Why Is It Every Man Declares a Beard Season?

It is destined that every man should attempt to grow facial hair, and each of them revisit this notion every so often just to terrify us. While some men look great with facial hair, let’s agree that most either: 1) don’t, or 2) can’t grow (or perhaps groom) something on their faces.

These spats of eschewing the razor seem to be done as a show of brotherhood with the guys or some weird seasonal hunter/caveman phase. In actuality, these spells are more a test of the marriage vows. I mean, we did say till death, but we never thought to add a disclaimer about a beard-growing marathon. Brad Pitt has proven that good looks can’t overcome a bad beard.

Last December my husband and I were having dinner with a group of couples and one husband was cheerfully passing around his Iphone to show us pictures of his No Shave November. Meanwhile his wife confessed that she was still recovering from living that month with her spouse’s hirsute alter ego. “I couldn’t even look at him while he was talking,” she confessed of his transformation. “I couldn’t concentrate enough to actually hear what he was saying; it was as if all that hair just drowned it out.” (Did I mention November was their anniversary month? MAJOR vow test.)

Of course, it wasn’t enough to just grow out a beard, because then he became consumed with ways to experience all the possibilities as he strategically shaved the growth away, one transforming swipe (goatee > scruff > soul patch) at a time.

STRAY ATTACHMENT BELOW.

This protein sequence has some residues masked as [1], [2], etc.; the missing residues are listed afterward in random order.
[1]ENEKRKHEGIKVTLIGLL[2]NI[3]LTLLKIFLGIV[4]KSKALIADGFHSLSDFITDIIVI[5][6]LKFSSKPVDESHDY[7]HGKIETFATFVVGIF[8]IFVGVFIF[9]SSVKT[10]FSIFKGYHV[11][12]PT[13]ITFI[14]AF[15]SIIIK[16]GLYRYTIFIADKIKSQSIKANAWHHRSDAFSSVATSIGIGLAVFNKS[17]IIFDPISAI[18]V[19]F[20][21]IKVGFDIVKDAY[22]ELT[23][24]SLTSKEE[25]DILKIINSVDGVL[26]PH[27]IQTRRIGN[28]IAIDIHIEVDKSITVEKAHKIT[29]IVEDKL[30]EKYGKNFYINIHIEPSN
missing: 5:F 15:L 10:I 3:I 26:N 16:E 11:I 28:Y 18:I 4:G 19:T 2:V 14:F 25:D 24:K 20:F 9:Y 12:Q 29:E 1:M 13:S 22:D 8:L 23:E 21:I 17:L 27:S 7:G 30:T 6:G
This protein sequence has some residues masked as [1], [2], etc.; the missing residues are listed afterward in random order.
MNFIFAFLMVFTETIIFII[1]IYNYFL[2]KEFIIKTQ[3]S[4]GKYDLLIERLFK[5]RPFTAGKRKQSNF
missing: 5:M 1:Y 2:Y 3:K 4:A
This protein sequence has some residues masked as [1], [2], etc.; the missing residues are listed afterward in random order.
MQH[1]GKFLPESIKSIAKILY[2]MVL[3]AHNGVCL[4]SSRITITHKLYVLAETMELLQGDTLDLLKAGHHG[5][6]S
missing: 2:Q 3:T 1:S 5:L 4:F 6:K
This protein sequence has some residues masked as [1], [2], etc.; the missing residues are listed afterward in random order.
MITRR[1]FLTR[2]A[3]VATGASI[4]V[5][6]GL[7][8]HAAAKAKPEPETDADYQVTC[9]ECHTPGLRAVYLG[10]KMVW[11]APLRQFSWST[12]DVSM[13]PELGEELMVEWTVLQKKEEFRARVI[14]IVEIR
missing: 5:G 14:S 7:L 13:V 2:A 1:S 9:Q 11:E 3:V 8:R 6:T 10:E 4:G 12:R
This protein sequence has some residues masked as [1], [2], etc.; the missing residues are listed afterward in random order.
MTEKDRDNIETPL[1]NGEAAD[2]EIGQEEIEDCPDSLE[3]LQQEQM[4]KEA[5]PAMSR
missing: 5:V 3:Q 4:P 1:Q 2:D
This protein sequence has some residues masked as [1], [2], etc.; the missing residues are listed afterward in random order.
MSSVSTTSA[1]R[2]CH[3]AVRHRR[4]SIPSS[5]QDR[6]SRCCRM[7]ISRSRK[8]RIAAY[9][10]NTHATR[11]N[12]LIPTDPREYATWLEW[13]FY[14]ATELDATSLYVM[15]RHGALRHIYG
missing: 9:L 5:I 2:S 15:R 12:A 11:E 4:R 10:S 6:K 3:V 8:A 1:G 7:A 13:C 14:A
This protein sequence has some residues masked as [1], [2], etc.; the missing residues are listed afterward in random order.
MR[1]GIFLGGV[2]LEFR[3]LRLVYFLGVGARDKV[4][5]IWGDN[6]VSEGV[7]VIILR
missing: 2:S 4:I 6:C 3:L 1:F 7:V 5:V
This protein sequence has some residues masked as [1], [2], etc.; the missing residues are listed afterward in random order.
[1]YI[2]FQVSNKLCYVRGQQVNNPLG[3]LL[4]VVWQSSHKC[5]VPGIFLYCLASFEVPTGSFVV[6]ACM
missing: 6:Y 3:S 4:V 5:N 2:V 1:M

Mark Twain, opining about the many useless apendages of humans (tonsils, appendix, etc.)  asked, “What is his beard for?  It performs no useful function; it is a nuisance and a discomfort; all nations hate it; all nations persecute it with the razor. And because it is a nuisance and a discomfort, Nature never allows the supply of it to fall short, in any man’s case, between puberty and the grave. You never see a  man bald-headed on his chin.

But his hair! It is a graceful ornament, it is a comfort, it is the best of all protections against certain perilous ailments, man prizes it above emeralds and rubies. And because of these things Nature puts it on, half the time, so that it won’t stay.

Maybe the beard thing is just a harmless, natural effort to prove something we can’t understand. When you know your hair cuts – for whatever hair does stay – will be requested as blade numbers for the rest of your life (four on the top, make it a three on the sides) perhaps the appeal of experimenting with facial hair is just too irresistible. Whatever. Until razor cartridge we part.